by Dawn W Todd

The Kruckeberg Botanic Garden is gearing up for its yearly Solstice Stroll. For members, it will be December 18th from 4 p.m. to 8 p.m., and for the general public it will be December 19th through the 21st, from 4:30 to 8:30 p.m.

You all know what solstice means. According to the Cambridge Dictionary, it is either of the two times during the year when the sun is farthest from the equator, There is the longest day (summer solstice) or the shortest day (winter solstice). This year the winter solstice is on December 21st at 3:03 p.m., PST.

Winter solstice celebrations have their roots in antiquity (don’t we all) and if you want to look them up, you go right ahead. I did, and it was all really interesting, from the very pagan on through the very Christian. We have always wanted to brighten the gloom of winter. We have always needed comfort and reassurance when the plants go to sleep.

To digress a moment; I learned something that surprised me. Meteorologists reckon the seasons from month beginning to month end. Spring is March 1st to May 31st, summer from June 1st to August 31st. Autumn is September 1st to November 30th, winter is December 1st to February 28th (or 29th).  That makes sense. I mean, do you seriously feel that it is still autumn after Thanksgiving is over, snow is in your front yard and Christmas Muzak is playing in the mall? It isn’t as though, country by country, there is any agreement on when a particular season begins, but it seems as though most people, unlike meteorologists, believe winter begins on the winter solstice.

However you feel about when winter begins, can there be any disagreement as to the plants associated with it?  Evergreens, of course, represent long life and endurance and prosperity. “The Holly and the Ivy” is a traditional Christmas song. Ivy represents fidelity, healing, marriage, victory, honor, and luck. There is mistletoe, a poisonous evergreen parasite that nonetheless represents protection and blessing, and which encourages kissing. Do you think of oak? It was used for the Yule log, and it represents just what you might imagine; strength, endurance, protection. It also brings good luck. Holly provides protection. Anyone who weeds around a holly could tell you that. I notice that a number of the plants of the season represent protection. There’s the comfort we look for, the reassurance that life goes on, that there will be a spring after the winter.

I never thought of the Fly agaric mushroom (Amanita muscaria) in connection with winter, or in connection with anything at all. It appears under trees about this time of year, and when ingested causes hallucination and rosy cheeks. (Don’t try this at home.)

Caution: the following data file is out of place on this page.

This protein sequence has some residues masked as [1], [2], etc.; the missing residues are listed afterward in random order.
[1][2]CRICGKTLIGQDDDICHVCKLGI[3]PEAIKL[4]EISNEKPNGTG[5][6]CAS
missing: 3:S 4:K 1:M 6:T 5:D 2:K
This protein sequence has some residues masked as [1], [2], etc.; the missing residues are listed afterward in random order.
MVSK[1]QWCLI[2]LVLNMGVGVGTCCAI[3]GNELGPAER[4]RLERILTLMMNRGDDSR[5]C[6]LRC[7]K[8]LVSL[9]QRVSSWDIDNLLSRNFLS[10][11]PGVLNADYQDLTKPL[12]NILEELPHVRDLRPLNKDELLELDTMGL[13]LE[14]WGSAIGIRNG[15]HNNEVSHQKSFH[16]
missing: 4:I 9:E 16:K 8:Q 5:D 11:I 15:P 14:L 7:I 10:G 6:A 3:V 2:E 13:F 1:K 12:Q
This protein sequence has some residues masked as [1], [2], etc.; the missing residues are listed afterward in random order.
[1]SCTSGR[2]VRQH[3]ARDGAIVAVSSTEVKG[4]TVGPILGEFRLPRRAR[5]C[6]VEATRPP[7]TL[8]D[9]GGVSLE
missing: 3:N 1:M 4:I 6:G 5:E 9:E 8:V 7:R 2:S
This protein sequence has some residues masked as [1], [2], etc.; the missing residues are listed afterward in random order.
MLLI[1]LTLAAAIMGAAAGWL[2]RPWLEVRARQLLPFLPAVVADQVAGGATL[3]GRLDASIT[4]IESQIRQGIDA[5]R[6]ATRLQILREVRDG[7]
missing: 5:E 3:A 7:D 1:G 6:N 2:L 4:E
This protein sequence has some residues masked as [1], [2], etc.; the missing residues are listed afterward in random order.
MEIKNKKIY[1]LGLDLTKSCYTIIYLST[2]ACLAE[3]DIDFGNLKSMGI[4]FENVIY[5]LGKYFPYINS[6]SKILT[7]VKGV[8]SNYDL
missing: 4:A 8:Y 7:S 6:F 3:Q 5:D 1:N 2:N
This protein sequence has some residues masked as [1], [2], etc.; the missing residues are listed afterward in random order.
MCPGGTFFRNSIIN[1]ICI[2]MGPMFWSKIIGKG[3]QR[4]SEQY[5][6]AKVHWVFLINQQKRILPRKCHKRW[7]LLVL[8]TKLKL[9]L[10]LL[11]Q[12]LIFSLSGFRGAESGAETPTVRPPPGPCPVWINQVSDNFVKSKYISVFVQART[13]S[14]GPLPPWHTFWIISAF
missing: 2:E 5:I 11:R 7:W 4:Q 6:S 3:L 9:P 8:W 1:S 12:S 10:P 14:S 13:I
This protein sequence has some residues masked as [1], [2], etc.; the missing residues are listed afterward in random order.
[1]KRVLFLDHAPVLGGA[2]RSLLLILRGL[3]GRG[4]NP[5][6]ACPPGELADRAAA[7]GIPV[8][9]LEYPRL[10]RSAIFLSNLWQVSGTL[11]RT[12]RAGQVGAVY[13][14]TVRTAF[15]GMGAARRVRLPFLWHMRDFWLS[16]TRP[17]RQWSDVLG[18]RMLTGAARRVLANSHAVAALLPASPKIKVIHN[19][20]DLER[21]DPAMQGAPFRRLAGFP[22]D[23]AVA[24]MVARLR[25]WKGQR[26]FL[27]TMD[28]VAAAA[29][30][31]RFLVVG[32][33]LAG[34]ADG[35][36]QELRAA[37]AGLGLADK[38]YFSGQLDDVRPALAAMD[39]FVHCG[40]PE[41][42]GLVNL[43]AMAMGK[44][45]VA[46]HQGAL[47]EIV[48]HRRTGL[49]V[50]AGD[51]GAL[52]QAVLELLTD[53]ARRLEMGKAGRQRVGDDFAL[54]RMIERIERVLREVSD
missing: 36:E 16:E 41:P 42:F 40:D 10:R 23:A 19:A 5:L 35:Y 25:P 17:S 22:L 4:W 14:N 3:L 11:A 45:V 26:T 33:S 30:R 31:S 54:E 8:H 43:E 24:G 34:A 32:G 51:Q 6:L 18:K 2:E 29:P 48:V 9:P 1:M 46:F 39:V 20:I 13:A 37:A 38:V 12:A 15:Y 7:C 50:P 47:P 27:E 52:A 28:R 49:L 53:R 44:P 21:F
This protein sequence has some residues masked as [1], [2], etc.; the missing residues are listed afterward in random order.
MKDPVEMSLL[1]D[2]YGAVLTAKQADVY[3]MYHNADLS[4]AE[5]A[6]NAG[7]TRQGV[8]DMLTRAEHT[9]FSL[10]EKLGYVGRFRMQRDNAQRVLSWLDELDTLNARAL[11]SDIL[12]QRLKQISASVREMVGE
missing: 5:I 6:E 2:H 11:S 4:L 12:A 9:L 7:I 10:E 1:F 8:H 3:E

Frankincense and myrrh are associated with the season. They come from the arid and semiarid regions of E. Africa, Arabia, and the Indian subcontinent, and they are both members of the Burseraceae family. Frankincense (Boswellia sacra) grows in very rocky ground. It has papery, peeling bark, and leaves clustered at the ends of tangled branches. Sadly it is declining in population. The Kew Garden website lists it as Near Threatened. Along with protection and purification, it offers consecration and spiritual illumination. (In that case, it is very sad indeed that it is declining.) Myrrh (Commiphora gileadensis) is for healing, death and the afterlife, purification and inner peace.

Wheat I understand. Cookies, cakes, pies, pastries…naturally wheat is for sustenance, abundance, fertility and luck. I wonder what poinsettias represent, other than opulent beauty and retail excess? When I lived in Florida as a child, they grew in people’s yards! Just like azaleas! They didn’t come in as many varieties as they do in the stores now. They were just red. Now there is “Luv U Pink” and “Strawberries and Cream” and a very pretty one called “Tapestry” with variegated leaves. I want one of each, one for every room.

Yew is for death, silver fir is for life, and birch, good old birch, lovely birch, is for beginning.

End your year with the Solstice Stroll. Comfort yourself with plans for new beginnings, and in the meantime, rest, renew, stay warm.


Earth grown old, yet still so green,

Deep beneath her crust of cold

Nurses fire unfelt, unseen:

Earth grown old.

We who live are quickly told:

Millions more lie hid between

Inner swathings of her fold.

When will fire break up her screen?

When will life burst thro’ her mould?

Earth, earth, earth, thy cold is keen,

Earth grown old.

Christina Rossetti